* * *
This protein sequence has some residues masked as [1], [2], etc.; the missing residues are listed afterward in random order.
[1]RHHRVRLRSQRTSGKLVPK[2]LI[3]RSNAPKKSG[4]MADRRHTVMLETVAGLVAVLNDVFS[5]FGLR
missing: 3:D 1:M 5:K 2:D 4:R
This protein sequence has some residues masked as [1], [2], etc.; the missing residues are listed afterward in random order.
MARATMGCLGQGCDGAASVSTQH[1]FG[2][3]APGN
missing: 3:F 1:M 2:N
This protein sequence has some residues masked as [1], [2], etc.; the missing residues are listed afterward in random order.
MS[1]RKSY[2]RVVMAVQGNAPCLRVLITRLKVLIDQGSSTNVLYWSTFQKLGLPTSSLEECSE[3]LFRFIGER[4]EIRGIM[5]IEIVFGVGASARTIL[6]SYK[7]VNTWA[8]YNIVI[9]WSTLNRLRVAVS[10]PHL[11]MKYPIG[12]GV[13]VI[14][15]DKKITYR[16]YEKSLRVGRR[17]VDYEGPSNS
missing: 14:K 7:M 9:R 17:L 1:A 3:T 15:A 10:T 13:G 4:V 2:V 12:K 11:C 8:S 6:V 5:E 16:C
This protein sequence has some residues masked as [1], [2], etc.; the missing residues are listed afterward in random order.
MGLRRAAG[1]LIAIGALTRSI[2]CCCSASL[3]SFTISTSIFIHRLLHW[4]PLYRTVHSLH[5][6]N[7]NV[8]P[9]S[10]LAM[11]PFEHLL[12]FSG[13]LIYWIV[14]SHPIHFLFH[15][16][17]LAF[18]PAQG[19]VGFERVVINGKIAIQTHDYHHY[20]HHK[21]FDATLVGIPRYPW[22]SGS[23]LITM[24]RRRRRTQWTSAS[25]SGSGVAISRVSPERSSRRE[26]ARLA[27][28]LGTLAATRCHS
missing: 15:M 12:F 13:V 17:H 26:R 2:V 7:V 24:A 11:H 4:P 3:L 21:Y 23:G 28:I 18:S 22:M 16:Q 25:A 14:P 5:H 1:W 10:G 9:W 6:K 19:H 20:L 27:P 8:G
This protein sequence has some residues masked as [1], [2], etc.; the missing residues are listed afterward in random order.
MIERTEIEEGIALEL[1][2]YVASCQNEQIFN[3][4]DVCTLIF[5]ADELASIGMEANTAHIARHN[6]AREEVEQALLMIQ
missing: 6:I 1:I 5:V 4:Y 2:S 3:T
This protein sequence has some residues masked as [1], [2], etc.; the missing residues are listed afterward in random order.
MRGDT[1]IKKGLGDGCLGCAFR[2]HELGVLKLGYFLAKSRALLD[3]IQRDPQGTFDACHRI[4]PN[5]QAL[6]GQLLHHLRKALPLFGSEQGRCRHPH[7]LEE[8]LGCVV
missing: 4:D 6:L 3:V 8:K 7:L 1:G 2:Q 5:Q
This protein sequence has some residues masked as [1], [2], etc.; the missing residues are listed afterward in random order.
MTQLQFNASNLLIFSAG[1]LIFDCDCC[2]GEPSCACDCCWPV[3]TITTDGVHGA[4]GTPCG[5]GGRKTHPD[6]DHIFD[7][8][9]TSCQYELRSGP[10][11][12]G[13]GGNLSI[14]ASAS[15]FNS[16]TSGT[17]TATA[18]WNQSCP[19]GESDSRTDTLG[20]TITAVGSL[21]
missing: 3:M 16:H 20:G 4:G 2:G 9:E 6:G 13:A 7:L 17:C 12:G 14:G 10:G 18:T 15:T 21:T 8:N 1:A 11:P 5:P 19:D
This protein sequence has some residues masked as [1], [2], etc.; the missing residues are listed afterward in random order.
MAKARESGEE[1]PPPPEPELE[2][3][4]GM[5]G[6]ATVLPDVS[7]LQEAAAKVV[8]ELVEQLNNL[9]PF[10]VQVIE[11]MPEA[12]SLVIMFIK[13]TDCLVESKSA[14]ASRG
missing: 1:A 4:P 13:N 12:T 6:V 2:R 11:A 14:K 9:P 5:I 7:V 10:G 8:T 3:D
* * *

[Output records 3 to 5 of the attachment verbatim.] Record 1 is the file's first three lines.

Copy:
This protein sequence has some residues masked as [1], [2], etc.; the missing residues are listed afterward in random order.
MS[1]RKSY[2]RVVMAVQGNAPCLRVLITRLKVLIDQGSSTNVLYWSTFQKLGLPTSSLEECSE[3]LFRFIGER[4]EIRGIM[5]IEIVFGVGASARTIL[6]SYK[7]VNTWA[8]YNIVI[9]WSTLNRLRVAVS[10]PHL[11]MKYPIG[12]GV[13]VI[14][15]DKKITYR[16]YEKSLRVGRR[17]VDYEGPSNS
missing: 14:K 7:M 9:R 17:L 1:A 3:T 15:A 10:T 13:G 4:V 2:V 12:K 11:C 8:S 6:V 5:E 16:C
This protein sequence has some residues masked as [1], [2], etc.; the missing residues are listed afterward in random order.
MGLRRAAG[1]LIAIGALTRSI[2]CCCSASL[3]SFTISTSIFIHRLLHW[4]PLYRTVHSLH[5][6]N[7]NV[8]P[9]S[10]LAM[11]PFEHLL[12]FSG[13]LIYWIV[14]SHPIHFLFH[15][16][17]LAF[18]PAQG[19]VGFERVVINGKIAIQTHDYHHY[20]HHK[21]FDATLVGIPRYPW[22]SGS[23]LITM[24]RRRRRTQWTSAS[25]SGSGVAISRVSPERSSRRE[26]ARLA[27][28]LGTLAATRCHS
missing: 15:M 12:F 13:V 17:H 26:R 2:V 7:V 24:A 11:H 4:P 3:L 21:Y 23:G 28:I 18:S 22:M 16:Q 25:A 14:P 5:H 1:W 10:G 9:W 6:K 19:H 20:L 27:P 8:G
This protein sequence has some residues masked as [1], [2], etc.; the missing residues are listed afterward in random order.
MIERTEIEEGIALEL[1][2]YVASCQNEQIFN[3][4]DVCTLIF[5]ADELASIGMEANTAHIARHN[6]AREEVEQALLMIQ
missing: 6:I 1:I 5:V 4:Y 2:S 3:T